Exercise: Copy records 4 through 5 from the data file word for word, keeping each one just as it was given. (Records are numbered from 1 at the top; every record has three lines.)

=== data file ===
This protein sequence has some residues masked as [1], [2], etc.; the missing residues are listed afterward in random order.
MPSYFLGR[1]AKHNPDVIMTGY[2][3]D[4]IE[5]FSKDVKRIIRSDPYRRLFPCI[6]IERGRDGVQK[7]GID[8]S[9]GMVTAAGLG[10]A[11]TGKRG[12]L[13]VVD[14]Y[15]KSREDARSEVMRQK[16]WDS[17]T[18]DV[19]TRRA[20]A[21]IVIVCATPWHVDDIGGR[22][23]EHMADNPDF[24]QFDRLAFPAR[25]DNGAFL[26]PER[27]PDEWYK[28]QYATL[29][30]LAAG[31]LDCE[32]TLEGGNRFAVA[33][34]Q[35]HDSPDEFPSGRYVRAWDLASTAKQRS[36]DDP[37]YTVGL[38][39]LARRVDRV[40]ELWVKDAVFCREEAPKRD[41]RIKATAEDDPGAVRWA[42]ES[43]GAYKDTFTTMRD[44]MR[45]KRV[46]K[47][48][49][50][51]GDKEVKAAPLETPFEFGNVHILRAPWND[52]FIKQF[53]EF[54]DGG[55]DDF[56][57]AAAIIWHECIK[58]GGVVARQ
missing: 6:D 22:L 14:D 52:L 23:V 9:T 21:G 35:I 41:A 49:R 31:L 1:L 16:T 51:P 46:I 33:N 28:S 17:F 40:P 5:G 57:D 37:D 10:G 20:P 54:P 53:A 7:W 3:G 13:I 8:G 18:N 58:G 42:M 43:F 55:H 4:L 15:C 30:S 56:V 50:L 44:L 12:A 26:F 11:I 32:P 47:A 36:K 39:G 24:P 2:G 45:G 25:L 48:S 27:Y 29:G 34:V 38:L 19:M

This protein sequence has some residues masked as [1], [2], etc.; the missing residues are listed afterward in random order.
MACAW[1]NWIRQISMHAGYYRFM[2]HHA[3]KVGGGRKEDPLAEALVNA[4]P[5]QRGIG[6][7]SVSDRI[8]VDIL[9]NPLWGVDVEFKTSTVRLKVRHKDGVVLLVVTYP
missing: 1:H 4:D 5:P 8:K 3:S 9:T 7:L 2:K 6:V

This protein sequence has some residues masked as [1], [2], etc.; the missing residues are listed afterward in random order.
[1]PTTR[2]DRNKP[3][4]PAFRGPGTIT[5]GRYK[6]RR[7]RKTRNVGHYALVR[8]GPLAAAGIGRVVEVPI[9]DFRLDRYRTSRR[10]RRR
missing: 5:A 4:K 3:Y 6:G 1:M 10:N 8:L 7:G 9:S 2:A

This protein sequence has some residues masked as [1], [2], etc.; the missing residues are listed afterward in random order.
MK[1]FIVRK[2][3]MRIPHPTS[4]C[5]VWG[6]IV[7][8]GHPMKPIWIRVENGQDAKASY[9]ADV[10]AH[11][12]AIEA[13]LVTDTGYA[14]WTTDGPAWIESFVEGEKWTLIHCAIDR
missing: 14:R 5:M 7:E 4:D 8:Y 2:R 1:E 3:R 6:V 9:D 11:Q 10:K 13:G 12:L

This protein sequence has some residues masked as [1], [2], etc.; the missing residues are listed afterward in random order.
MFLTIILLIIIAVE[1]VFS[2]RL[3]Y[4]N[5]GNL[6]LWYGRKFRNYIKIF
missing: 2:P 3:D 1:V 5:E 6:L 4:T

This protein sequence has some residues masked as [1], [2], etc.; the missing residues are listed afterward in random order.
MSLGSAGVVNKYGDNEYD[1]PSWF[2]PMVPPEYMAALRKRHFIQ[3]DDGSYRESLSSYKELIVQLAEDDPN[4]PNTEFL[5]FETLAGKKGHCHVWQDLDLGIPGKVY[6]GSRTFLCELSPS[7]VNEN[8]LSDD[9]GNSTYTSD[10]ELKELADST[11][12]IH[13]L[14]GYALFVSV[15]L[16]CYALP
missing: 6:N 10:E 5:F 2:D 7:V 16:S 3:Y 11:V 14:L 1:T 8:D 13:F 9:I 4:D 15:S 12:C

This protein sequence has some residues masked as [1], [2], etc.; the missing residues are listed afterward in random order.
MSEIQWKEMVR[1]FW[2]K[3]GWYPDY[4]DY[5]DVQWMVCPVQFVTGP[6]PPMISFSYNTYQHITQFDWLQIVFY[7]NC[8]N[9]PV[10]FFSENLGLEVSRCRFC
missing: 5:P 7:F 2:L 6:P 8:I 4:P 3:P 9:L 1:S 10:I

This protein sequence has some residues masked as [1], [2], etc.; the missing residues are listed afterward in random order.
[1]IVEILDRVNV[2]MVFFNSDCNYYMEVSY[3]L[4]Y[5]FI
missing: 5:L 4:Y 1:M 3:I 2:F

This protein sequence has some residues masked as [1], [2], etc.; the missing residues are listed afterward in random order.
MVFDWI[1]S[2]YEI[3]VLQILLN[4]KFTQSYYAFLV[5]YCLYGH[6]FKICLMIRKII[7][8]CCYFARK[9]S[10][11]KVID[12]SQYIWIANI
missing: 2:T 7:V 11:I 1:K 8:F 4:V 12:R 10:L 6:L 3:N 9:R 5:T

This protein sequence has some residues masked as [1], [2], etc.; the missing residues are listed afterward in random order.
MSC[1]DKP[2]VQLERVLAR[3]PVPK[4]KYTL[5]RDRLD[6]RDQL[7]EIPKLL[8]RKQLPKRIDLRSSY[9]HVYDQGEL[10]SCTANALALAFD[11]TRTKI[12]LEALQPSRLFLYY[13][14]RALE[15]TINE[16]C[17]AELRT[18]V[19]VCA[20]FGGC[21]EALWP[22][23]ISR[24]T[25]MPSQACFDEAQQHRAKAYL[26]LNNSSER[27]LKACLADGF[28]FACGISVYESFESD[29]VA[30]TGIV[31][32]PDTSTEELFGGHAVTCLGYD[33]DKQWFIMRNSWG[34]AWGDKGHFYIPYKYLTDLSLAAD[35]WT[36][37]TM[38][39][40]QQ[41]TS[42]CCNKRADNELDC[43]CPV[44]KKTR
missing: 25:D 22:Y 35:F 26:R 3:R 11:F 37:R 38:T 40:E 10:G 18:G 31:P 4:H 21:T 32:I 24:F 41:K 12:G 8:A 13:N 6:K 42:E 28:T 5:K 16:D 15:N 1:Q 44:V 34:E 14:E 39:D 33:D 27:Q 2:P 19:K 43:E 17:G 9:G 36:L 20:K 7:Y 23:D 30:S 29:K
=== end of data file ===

This protein sequence has some residues masked as [1], [2], etc.; the missing residues are listed afterward in random order.
MK[1]FIVRK[2][3]MRIPHPTS[4]C[5]VWG[6]IV[7][8]GHPMKPIWIRVENGQDAKASY[9]ADV[10]AH[11][12]AIEA[13]LVTDTGYA[14]WTTDGPAWIESFVEGEKWTLIHCAIDR
missing: 14:R 5:M 7:E 4:D 8:Y 2:R 1:E 3:R 6:V 9:D 11:Q 10:K 13:G 12:L

This protein sequence has some residues masked as [1], [2], etc.; the missing residues are listed afterward in random order.
MFLTIILLIIIAVE[1]VFS[2]RL[3]Y[4]N[5]GNL[6]LWYGRKFRNYIKIF
missing: 2:P 3:D 1:V 5:E 6:L 4:T